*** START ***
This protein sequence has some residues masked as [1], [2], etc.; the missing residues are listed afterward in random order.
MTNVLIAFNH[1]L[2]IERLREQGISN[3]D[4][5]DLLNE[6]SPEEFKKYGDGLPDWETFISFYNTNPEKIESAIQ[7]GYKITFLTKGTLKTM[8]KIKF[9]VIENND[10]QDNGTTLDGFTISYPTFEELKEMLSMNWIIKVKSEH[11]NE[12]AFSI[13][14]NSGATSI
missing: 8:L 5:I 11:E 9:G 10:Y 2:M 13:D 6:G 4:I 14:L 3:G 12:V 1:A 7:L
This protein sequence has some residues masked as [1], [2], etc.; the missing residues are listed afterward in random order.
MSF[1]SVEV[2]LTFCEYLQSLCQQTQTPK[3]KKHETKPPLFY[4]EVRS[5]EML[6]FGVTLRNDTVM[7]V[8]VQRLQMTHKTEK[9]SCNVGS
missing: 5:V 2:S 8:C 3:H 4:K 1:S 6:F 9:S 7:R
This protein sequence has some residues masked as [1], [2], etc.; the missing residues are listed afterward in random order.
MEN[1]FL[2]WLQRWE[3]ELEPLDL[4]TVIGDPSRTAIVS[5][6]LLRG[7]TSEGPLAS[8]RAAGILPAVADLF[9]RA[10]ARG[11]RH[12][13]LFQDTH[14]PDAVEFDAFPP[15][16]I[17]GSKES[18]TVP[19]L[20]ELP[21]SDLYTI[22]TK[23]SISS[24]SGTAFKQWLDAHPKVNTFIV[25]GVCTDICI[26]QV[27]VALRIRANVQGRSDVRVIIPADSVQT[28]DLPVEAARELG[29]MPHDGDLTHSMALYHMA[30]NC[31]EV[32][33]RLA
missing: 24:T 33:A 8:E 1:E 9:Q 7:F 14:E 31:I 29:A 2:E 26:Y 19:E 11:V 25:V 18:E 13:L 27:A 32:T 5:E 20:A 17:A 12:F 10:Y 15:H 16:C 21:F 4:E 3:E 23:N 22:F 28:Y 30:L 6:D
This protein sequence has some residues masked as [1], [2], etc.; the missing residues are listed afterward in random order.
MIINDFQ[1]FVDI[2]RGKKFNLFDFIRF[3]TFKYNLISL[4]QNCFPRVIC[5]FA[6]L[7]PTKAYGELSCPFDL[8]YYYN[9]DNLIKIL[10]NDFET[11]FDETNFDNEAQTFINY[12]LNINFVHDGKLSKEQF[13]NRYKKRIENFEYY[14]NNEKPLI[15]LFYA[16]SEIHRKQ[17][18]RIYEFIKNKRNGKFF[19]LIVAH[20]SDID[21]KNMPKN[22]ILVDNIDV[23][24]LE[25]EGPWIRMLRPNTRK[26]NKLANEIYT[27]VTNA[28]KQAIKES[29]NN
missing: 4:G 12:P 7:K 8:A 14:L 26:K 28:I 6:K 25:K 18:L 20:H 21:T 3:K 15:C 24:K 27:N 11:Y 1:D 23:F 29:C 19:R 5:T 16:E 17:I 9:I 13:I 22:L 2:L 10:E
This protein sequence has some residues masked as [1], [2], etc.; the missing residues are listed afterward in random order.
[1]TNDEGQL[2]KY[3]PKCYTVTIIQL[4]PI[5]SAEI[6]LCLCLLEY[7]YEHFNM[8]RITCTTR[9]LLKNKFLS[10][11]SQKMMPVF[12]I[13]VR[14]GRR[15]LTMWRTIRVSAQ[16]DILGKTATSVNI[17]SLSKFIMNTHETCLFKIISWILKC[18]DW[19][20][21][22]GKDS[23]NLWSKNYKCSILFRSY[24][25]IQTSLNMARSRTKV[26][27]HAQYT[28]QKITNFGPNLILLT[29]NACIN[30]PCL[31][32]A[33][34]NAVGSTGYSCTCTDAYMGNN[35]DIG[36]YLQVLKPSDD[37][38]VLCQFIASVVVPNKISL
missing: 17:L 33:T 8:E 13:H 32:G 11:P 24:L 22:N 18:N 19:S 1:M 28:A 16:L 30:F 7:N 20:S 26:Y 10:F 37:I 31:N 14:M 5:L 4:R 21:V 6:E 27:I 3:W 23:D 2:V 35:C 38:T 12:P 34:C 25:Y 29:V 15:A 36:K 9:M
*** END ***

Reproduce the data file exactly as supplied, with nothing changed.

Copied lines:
This protein sequence has some residues masked as [1], [2], etc.; the missing residues are listed afterward in random order.
MTNVLIAFNH[1]L[2]IERLREQGISN[3]D[4][5]DLLNE[6]SPEEFKKYGDGLPDWETFISFYNTNPEKIESAIQ[7]GYKITFLTKGTLKTM[8]KIKF[9]VIENND[10]QDNGTTLDGFTISYPTFEELKEMLSMNWIIKVKSEH[11]NE[12]AFSI[13][14]NSGATSI
missing: 8:L 5:I 11:E 9:G 10:Y 2:M 13:D 6:G 4:I 14:L 3:G 12:V 1:A 7:L
This protein sequence has some residues masked as [1], [2], etc.; the missing residues are listed afterward in random order.
MSF[1]SVEV[2]LTFCEYLQSLCQQTQTPK[3]KKHETKPPLFY[4]EVRS[5]EML[6]FGVTLRNDTVM[7]V[8]VQRLQMTHKTEK[9]SCNVGS
missing: 5:V 2:S 8:C 3:H 4:K 1:S 6:F 9:S 7:R
This protein sequence has some residues masked as [1], [2], etc.; the missing residues are listed afterward in random order.
MEN[1]FL[2]WLQRWE[3]ELEPLDL[4]TVIGDPSRTAIVS[5][6]LLRG[7]TSEGPLAS[8]RAAGILPAVADLF[9]RA[10]ARG[11]RH[12][13]LFQDTH[14]PDAVEFDAFPP[15][16]I[17]GSKES[18]TVP[19]L[20]ELP[21]SDLYTI[22]TK[23]SISS[24]SGTAFKQWLDAHPKVNTFIV[25]GVCTDICI[26]QV[27]VALRIRANVQGRSDVRVIIPADSVQT[28]DLPVEAARELG[29]MPHDGDLTHSMALYHMA[30]NC[31]EV[32][33]RLA
missing: 24:T 33:A 8:E 1:E 9:Q 7:F 14:E 31:I 29:A 2:E 26:Y 19:E 11:V 25:V 18:E 13:L 27:A 32:T 5:E 20:A 17:A 12:F 10:Y 15:H 16:C 21:F 4:E 3:E 23:N 22:F 28:Y 30:L 6:D
This protein sequence has some residues masked as [1], [2], etc.; the missing residues are listed afterward in random order.
MIINDFQ[1]FVDI[2]RGKKFNLFDFIRF[3]TFKYNLISL[4]QNCFPRVIC[5]FA[6]L[7]PTKAYGELSCPFDL[8]YYYN[9]DNLIKIL[10]NDFET[11]FDETNFDNEAQTFINY[12]LNINFVHDGKLSKEQF[13]NRYKKRIENFEYY[14]NNEKPLI[15]LFYA[16]SEIHRKQ[17][18]RIYEFIKNKRNGKFF[19]LIVAH[20]SDID[21]KNMPKN[22]ILVDNIDV[23][24]LE[25]EGPWIRMLRPNTRK[26]NKLANEIYT[27]VTNA[28]KQAIKES[29]NN
missing: 4:G 12:P 7:K 8:A 14:L 26:K 28:I 6:K 25:K 18:L 20:H 21:T 3:K 15:C 24:K 27:N 11:Y 1:D 23:F 29:C 19:R 5:T 16:E 17:I 9:I 13:I 22:L 2:L 10:E
This protein sequence has some residues masked as [1], [2], etc.; the missing residues are listed afterward in random order.
[1]TNDEGQL[2]KY[3]PKCYTVTIIQL[4]PI[5]SAEI[6]LCLCLLEY[7]YEHFNM[8]RITCTTR[9]LLKNKFLS[10][11]SQKMMPVF[12]I[13]VR[14]GRR[15]LTMWRTIRVSAQ[16]DILGKTATSVNI[17]SLSKFIMNTHETCLFKIISWILKC[18]DW[19][20][21][22]GKDS[23]NLWSKNYKCSILFRSY[24][25]IQTSLNMARSRTKV[26][27]HAQYT[28]QKITNFGPNLILLT[29]NACIN[30]PCL[31][32]A[33][34]NAVGSTGYSCTCTDAYMGNN[35]DIG[36]YLQVLKPSDD[37][38]VLCQFIASVVVPNKISL
missing: 17:L 33:T 8:E 13:H 32:G 11:P 24:L 22:N 18:N 19:S 1:M 28:A 16:L 30:F 7:N 20:S 26:Y 10:F 37:I 31:N 14:M 5:L 4:R 21:V 6:E 27:I 3:W 23:D 2:V 35:C 38:T 12:P 34:C 25:Y 29:V 15:A 36:K 9:M